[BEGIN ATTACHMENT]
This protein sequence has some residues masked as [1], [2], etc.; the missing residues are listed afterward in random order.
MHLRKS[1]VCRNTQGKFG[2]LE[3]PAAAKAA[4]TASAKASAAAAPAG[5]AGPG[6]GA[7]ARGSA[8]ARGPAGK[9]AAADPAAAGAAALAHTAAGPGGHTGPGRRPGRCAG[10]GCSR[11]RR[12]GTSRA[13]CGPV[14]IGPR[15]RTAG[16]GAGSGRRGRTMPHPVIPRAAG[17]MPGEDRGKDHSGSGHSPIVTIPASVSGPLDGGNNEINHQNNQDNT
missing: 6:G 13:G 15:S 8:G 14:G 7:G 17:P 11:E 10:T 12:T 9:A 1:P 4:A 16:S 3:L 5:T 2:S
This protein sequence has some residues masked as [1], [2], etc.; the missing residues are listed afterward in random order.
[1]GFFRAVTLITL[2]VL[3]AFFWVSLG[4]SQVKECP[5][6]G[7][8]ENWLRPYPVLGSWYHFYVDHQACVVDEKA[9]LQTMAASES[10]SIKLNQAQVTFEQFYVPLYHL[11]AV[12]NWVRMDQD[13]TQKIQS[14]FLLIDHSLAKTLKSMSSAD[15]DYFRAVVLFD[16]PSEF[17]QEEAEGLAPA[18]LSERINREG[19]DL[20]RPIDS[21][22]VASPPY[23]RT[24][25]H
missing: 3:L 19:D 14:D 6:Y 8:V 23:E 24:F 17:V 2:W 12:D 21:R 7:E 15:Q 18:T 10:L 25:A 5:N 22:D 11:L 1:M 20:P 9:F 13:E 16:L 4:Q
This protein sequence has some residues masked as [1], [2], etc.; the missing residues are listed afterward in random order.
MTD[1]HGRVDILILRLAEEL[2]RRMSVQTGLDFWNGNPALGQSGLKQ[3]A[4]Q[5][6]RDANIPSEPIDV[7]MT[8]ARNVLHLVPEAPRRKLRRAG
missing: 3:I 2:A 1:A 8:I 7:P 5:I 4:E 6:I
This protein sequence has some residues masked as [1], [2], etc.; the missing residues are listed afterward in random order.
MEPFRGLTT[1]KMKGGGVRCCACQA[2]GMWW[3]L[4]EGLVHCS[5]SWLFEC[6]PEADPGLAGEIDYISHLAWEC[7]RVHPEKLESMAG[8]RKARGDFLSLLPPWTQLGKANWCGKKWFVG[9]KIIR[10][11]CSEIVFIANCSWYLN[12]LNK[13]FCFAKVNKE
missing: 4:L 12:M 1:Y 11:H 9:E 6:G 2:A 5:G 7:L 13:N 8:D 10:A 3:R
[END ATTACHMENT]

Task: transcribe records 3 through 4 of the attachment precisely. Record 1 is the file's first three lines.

This protein sequence has some residues masked as [1], [2], etc.; the missing residues are listed afterward in random order.
MTD[1]HGRVDILILRLAEEL[2]RRMSVQTGLDFWNGNPALGQSGLKQ[3]A[4]Q[5][6]RDANIPSEPIDV[7]MT[8]ARNVLHLVPEAPRRKLRRAG
missing: 3:I 2:A 1:A 8:I 7:P 5:I 4:E 6:I
This protein sequence has some residues masked as [1], [2], etc.; the missing residues are listed afterward in random order.
MEPFRGLTT[1]KMKGGGVRCCACQA[2]GMWW[3]L[4]EGLVHCS[5]SWLFEC[6]PEADPGLAGEIDYISHLAWEC[7]RVHPEKLESMAG[8]RKARGDFLSLLPPWTQLGKANWCGKKWFVG[9]KIIR[10][11]CSEIVFIANCSWYLN[12]LNK[13]FCFAKVNKE
missing: 4:L 12:M 1:Y 11:H 9:E 6:G 2:A 5:G 7:L 13:N 8:D 10:A 3:R